At first glance, the rugged landscapes of the Gap of Dunloe might not seem like the most welcoming habitat for animals, but you would be surprised to know just how rich in wildlife this region is. Birds, mammals, fish, and even the Kerry Slug all call this part of the world their home.



The upland areas of Killarney National Park are particularly popular among Ireland’s only native herd of Red Deer. Several hundred of these deer roam the region, where they have lived continuously for some 4,000 years. Their cousins, the Japanese Sika Deer, arrived relatively recently, in 1865, and they can be found both in the open mountain areas and also throughout the woodlands of Killarney. Other native Irish mammals and long-established non-native species include badgers, foxes, rabbits, and voles.



A varied landscape of bog, mountain moorland, woods, and lakes make the Gap of Dunloe a rich habitat for many bird species. You will find several kinds of raptors, including sparrow hawks, kestrels, and the occasional peregrine falcon and merlin, as well as glimpses of the white-tailed eagle, which was introduced to Killarney in 2007. Meadow pipits and stonechats abound in the open heath, with ravens a common sight circling far overhead. Chaffinches and robins are common breeders in the wooded areas, and the lakes and rivers are home to herons, mallards, little grebes, and water rails. Keep an eye out for the rainbow flash of the kingfisher too.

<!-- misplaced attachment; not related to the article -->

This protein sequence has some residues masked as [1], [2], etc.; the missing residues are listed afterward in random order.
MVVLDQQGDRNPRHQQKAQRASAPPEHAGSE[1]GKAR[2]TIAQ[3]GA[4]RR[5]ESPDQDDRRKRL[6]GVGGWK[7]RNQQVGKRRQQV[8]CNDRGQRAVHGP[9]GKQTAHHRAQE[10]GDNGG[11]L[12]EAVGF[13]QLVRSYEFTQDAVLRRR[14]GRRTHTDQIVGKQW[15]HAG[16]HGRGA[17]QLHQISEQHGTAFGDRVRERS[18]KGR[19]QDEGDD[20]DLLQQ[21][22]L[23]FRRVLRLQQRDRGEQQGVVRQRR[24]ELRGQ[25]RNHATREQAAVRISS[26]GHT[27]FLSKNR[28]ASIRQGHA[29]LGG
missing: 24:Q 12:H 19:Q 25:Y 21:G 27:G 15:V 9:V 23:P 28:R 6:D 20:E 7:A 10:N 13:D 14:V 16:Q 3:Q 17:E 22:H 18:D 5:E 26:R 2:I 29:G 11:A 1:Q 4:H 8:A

Fish & other creatures

Killarney’s lakes are naturally stocked with brown trout and salmon, with some wonderful wild brown trout fishing available in the Gap of Dunloe and Black Valley region. The easiest lake to fish in the Gap of Dunloe is Auger Lake, the second from the top after you leave Kate Kearney’s Cottage.

Unusual invertebrate species you might find around the Gap of Dunloe include:

  • The northern emerald dragonfly, the rarest Irish dragonfly, breeds in shallow bog pools.
  • Several caddisfly and stonefly species usually found further north are thought to have been left behind after the last Ice Age.
  • The Kerry Slug feeds on lichens on rocks and tree trunks and is believed to be the only slug that can roll itself into a ball.
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